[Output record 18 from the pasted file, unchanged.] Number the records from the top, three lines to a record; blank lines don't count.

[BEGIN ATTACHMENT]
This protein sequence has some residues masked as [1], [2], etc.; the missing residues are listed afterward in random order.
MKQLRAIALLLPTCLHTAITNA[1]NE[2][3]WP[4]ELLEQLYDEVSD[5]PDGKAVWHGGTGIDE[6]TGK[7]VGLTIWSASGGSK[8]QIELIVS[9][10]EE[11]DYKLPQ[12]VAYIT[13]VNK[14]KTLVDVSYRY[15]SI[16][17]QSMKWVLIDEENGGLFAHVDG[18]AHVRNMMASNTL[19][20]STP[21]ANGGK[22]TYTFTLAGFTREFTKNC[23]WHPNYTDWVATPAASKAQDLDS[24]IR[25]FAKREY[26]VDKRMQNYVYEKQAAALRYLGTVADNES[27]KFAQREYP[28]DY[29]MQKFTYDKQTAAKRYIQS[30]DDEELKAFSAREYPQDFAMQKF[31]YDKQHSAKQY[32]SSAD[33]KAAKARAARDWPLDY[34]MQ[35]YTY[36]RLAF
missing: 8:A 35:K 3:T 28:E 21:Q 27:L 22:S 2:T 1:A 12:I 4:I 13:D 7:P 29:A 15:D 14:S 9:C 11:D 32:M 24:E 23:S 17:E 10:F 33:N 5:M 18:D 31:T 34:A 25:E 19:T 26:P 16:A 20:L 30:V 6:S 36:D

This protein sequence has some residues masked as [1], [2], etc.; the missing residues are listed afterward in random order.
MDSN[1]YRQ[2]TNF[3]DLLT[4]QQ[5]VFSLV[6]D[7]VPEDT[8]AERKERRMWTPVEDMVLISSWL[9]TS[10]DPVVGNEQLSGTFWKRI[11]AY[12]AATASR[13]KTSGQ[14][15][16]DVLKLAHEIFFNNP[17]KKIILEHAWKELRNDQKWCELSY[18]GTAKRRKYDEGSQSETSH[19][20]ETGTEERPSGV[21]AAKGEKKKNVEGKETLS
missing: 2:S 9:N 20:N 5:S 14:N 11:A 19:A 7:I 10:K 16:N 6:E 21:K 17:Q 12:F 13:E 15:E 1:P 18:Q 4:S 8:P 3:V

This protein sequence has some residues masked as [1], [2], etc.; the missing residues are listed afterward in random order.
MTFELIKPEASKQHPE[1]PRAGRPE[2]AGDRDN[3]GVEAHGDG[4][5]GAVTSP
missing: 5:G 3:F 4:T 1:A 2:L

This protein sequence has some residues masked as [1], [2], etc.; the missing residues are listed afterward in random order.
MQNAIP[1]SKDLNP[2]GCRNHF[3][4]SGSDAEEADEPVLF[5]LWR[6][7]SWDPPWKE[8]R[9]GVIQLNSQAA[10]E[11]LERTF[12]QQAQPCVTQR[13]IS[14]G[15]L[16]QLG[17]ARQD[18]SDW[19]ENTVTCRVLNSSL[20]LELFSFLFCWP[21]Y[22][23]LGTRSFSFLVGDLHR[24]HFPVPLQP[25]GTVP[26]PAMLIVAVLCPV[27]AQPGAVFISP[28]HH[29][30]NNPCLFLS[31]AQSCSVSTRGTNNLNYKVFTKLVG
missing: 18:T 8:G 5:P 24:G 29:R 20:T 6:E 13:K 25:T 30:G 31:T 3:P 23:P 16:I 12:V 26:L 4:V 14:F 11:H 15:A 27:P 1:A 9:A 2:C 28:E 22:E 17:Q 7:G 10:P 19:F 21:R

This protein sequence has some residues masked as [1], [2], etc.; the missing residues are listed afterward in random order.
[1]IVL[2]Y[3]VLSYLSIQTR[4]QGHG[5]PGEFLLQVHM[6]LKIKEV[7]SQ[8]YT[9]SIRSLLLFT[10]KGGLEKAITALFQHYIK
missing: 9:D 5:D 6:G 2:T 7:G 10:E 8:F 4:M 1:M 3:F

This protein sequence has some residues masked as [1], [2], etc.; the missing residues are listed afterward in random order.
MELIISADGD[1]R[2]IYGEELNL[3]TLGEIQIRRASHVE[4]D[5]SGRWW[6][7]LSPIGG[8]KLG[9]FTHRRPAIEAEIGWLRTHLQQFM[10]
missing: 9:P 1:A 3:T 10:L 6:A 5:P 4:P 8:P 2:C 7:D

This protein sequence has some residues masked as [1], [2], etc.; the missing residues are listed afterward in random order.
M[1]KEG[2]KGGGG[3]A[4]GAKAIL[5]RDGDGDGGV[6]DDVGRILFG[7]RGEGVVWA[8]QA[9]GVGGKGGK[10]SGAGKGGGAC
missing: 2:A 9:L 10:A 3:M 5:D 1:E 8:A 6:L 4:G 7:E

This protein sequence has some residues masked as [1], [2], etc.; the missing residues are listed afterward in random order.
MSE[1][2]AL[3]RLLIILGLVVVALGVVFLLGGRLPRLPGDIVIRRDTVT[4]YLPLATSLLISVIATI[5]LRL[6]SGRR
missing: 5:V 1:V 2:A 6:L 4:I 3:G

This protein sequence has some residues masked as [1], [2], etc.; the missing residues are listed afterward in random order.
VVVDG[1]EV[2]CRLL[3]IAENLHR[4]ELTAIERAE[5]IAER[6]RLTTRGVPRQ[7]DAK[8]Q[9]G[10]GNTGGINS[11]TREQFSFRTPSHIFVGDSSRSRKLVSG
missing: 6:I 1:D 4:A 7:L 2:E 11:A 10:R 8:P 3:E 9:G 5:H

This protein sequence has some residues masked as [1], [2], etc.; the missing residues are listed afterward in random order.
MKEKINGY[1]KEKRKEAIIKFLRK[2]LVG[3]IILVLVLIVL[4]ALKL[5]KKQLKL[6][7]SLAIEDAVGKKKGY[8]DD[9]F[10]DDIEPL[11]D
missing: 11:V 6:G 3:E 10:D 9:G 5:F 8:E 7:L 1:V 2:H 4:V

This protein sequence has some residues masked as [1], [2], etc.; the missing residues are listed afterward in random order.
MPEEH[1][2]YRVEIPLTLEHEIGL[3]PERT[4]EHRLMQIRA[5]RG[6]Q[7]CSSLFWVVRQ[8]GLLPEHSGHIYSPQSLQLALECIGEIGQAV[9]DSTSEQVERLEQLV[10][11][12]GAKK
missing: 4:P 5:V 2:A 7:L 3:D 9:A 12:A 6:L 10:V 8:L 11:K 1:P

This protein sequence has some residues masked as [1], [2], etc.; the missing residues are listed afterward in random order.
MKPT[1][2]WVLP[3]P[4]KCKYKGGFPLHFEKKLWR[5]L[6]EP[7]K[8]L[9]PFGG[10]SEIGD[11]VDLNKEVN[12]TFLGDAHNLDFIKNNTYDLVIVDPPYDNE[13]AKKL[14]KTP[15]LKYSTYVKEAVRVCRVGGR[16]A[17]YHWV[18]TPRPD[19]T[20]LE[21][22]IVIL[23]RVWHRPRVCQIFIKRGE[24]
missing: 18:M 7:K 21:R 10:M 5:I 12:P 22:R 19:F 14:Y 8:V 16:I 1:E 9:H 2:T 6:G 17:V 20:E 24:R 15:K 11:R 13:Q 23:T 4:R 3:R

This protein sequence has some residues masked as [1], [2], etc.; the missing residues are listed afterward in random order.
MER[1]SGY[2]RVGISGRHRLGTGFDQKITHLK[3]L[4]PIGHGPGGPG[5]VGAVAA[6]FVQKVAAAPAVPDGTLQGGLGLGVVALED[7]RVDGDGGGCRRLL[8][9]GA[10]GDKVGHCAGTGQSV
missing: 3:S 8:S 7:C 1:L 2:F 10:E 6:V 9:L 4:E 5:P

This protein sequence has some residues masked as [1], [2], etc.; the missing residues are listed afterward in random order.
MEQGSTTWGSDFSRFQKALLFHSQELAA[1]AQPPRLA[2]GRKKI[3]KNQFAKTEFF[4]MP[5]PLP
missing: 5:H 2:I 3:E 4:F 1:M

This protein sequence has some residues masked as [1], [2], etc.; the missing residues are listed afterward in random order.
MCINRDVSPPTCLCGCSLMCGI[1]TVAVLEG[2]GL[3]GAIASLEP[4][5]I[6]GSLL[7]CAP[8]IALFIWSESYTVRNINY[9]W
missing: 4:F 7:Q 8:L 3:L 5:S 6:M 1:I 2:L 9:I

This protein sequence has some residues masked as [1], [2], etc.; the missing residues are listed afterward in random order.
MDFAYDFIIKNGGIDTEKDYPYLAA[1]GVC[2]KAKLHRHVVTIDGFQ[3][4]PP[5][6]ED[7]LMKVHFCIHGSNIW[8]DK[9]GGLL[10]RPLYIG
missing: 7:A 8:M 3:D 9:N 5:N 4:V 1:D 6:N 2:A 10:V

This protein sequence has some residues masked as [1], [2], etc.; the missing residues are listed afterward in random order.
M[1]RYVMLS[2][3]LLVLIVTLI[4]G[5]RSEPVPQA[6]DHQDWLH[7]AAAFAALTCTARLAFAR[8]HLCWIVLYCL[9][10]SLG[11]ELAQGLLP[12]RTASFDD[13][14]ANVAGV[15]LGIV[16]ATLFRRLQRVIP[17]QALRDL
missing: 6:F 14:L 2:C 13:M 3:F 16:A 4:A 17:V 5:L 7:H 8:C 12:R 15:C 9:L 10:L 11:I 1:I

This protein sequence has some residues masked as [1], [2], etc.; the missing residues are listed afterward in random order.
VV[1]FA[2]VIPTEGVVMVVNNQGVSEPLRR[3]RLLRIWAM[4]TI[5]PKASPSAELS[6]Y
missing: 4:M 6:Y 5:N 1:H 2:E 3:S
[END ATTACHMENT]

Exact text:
This protein sequence has some residues masked as [1], [2], etc.; the missing residues are listed afterward in random order.
VV[1]FA[2]VIPTEGVVMVVNNQGVSEPLRR[3]RLLRIWAM[4]TI[5]PKASPSAELS[6]Y
missing: 4:M 6:Y 5:N 1:H 2:E 3:S